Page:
For a critic, summer is like a vacation from school, unlike the rest of the year WHEN openings that seem to occur on the same weekend. It's a time to breathe and, when one has to write a review, to enjoy the break from the dread deadline.
However, summer has another joy: Chatham Community Players' annual production of original one-act plays by New Jersey playwrights, Jersey Voices, which made its 17th appearance this past weekend and will run at the Chatham Playhouse on North Passaic Avenue in Chatham through August 6.
Over those 17 years, CCP has showcased the work of 67 playwrights and 42 directors. From the 130 plays submitted this year, the production team selected 12 for consideration before winnowing down the list to a final six—five plays and one dance number—for production. And while all were interesting, three plays were unqualified successes, and the dance sequence told an interesting, and local, tale through movement and music.
The evening started off with a bang: Mr. X by Susan Barsky and directed by Arnold J. Buchiane. A seedy café provides a meeting place for two men in trench coats engaged in some kind of espionage involving hidden identities and secret codes. Jim Clancy (right in photo to left) is terrific as Man #1, who questions the veracity of Man #2 (who purports to be Mr. X), played by David Hoffman with a jumpiness appropriate to one engaged in a surreptitious endeavor. The conversation whereby #1 attempts to ascertain the truthfulness of #2's credentials is very funny; Clancy retains #1's cool (after all, he has something #2 desperately wants) as he breaks down #2's secretive demeanor, reducing him to beg for the code. The surprise ending truly is a surprise, but necessary if the play is to work. Go find out for yourself; it's hilarious!
Tom Tunnington's Cold Calling is reminiscent of CCP's recent production of David Mamet's Glengarry Glen Ross, minus the obscenities but starring Robert Mackasek (right), who was so brilliant as George Aranow in that play. Here, he's Knox, a salesman adept at "cold calling," making telephone contact with a name on a list with an eye to getting a "sit down" for the recipient to listen to him pitch his product (never named here). Knox brags of his prowess to the unseen Louie, eventually agreeing to a $200 bet that he can score on the next call he makes. That call will be the greatest pitch he ever has to make. Mackasek is splendid as the blowhard Knox, who becomes more earnest as he spins his shpiel, as he convincingly conducts the phone conversation. Director Joann Lopresti Scanlon directs with a deft hand so the entire encounter sounds and feels natural.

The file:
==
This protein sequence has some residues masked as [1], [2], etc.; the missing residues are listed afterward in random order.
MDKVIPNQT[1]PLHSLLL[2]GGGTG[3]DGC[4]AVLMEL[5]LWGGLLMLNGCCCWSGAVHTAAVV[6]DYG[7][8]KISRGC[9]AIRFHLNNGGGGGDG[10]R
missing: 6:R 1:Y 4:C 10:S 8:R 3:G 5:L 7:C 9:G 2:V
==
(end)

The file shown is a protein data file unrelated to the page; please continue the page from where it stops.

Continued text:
The third knock-out play, Whatever and Delicately by Pia Wilson, is set in, of all places, the ladies' room of an upscale Mexican restaurant where, over the course of less than half an hour, a young drunken patron’s encounter with an immigrant restroom attendant shatters all the prejudices she harbors. Bridget Burke Weiss (photo, left) is fabulous as Yadra, the Mexican attendant, maintaining the woman's dignity and elegance in the face of unkind comments uttered by Lisa, played by Samantha Kaplan (right) as a convincing drunk. Again, over the course of about 20 minutes, Kaplan's character undergoes a sea change, becoming the woman she should have been from the outset, coaxed along by Yadra's astute observations. Talk about conflict so necessary to drama; Wilson's play has it in spades, and Beth Amiano Gleason's impressive direction ratchets up the tension until something's got to give. When it does, the effect is cathartic.
In Dance of the Ahtu, Desireé Caro and Anthony Rubolotta have put together a story in dance that will resonate in Chatham, where the Lenni Lenape Indians once camped on the banks of the Passaic River (so named because it is the "place where the land splits," a valley). Eight supple dancers represent two groups of people, one peacefully worshipping the Ahtu (deer) and the other hunting and killing them. To music by Sigur Ros (Saeglopur), the two tribes meet and cultures collide (above). To find out which one "wins," come see the performance for yourself. The dance sequence really uses movement and music to tell an intriguing story.